The U.S. agency says it will take time to assess the government shutdown’s impact on science
The U.S. agency in charge of funding everything from hurricane research to exploring Mars is back to business now that the longest government shutdown in history has ended. But it isn’t quite business as usual.
The National Science Foundation’s first priority is to ensure scientists already approved for funding receive their promised grants, starting with $220 million in requests received on the first day back to work January 28. The agency’s daily requests typically total about $20 million, said Erwin Gianchandani, a deputy assistant director at NSF, in a February 1 news conference.
NSF also has to work through a backlog of review panels and new research proposals, a process that could take several more weeks if not months (SN Online: 1/12/19).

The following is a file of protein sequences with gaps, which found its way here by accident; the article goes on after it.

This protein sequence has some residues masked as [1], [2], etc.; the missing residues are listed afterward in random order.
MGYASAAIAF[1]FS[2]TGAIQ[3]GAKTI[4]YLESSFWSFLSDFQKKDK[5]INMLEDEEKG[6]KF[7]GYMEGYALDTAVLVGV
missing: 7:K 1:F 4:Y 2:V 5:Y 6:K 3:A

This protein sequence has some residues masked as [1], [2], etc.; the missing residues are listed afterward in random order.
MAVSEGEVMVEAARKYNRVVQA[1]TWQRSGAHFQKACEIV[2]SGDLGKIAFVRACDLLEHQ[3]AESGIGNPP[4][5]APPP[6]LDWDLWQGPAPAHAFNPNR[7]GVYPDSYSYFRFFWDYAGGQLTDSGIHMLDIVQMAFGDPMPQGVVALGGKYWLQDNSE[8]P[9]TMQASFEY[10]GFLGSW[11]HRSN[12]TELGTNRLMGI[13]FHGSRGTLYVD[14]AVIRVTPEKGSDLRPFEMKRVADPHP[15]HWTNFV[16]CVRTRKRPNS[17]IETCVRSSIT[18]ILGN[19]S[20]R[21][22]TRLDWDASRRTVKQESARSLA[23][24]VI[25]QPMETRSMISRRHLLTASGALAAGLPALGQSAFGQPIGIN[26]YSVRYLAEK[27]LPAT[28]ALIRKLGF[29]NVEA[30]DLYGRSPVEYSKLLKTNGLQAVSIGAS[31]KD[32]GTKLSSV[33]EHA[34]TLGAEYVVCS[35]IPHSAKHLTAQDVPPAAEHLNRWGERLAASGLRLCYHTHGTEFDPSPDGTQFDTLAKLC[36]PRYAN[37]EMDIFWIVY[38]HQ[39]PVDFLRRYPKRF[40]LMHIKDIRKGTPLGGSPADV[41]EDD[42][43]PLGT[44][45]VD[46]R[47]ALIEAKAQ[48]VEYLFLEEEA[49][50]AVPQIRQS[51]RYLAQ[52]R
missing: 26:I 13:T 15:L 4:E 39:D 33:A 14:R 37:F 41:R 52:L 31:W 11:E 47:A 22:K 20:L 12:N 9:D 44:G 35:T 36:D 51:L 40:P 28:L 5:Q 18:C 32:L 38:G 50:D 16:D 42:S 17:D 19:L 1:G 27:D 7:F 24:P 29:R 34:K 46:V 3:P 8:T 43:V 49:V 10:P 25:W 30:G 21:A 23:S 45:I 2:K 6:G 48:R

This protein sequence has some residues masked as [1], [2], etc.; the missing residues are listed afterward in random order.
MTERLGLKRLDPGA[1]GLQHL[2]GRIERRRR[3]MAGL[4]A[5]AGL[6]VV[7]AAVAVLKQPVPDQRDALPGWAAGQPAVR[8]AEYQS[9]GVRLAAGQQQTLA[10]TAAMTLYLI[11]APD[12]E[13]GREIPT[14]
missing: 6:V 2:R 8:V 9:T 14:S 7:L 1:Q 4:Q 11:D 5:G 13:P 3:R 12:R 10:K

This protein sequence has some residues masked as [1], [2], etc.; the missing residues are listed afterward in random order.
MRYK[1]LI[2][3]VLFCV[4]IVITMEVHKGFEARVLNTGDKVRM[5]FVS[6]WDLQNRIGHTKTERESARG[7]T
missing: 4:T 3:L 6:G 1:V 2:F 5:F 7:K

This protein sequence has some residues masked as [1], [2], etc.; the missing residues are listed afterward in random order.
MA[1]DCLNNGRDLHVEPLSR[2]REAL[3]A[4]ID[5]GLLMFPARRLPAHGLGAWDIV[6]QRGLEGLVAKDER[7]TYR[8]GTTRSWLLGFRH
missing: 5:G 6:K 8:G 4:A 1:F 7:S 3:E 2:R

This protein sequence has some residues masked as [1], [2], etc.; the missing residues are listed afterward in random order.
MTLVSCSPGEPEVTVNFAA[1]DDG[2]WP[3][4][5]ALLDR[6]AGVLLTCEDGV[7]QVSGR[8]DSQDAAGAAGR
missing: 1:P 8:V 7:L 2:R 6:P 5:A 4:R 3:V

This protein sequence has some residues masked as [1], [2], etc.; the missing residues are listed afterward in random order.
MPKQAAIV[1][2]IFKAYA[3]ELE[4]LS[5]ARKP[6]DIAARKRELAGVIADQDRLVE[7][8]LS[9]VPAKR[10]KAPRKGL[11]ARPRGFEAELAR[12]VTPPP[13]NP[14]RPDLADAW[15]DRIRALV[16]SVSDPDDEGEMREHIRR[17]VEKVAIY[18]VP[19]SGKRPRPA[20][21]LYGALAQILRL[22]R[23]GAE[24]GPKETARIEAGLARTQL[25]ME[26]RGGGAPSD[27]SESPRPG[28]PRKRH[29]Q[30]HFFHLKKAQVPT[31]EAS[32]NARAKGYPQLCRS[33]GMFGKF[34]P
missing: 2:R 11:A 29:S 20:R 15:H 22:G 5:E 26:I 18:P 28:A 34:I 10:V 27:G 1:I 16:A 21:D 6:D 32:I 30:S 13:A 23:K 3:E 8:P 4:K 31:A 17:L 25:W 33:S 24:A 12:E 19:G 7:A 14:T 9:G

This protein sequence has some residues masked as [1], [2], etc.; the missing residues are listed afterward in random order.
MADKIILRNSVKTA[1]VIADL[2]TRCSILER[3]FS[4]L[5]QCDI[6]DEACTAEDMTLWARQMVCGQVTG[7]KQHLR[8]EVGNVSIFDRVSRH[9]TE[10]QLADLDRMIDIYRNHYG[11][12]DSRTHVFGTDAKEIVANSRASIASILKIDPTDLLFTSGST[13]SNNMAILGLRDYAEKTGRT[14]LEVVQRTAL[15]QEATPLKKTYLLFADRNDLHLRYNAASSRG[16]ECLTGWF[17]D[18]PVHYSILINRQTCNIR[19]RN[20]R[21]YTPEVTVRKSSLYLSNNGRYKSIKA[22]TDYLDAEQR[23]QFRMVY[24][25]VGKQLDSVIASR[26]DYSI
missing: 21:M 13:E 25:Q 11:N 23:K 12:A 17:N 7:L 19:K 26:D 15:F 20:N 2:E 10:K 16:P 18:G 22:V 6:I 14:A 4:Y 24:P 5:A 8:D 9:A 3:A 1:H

“It’s hard to quantify in terms of dollars” how much the shutdown cost scientists in lost time, says air quality researcher Albert Presto, of the Carnegie Mellon University in Pittsburgh. “But losing a month really hurts, especially for people who are working on things that are time sensitive or who are just getting started.”
Presto was lucky, though. Just before the shutdown began on December 22, a review panel had recommended that the NSF finance Presto’s research into how volatile organic compounds from consumer products like shampoo or laundry detergent break down and pollute the atmosphere (SN: 3/17/18, p. 12). Because that recommendation was already through, Presto was among scientists who have had their projects approved this year.
Should politicians fail to approve a budget beyond February 15, the government could shutter again. NSF is “meeting on a daily basis to prepare for the possibility,” said Javier Inclán, the agency’s acting chief human capital officer.
Scientists warn that a second shutdown could cause other types of problems, such as a loss of confidence by young researchers. “These are our most vulnerable people in the science pipeline, which is already so leaky,” says Kevin Smith, a conservation ecologist at Davidson College in North Carolina.
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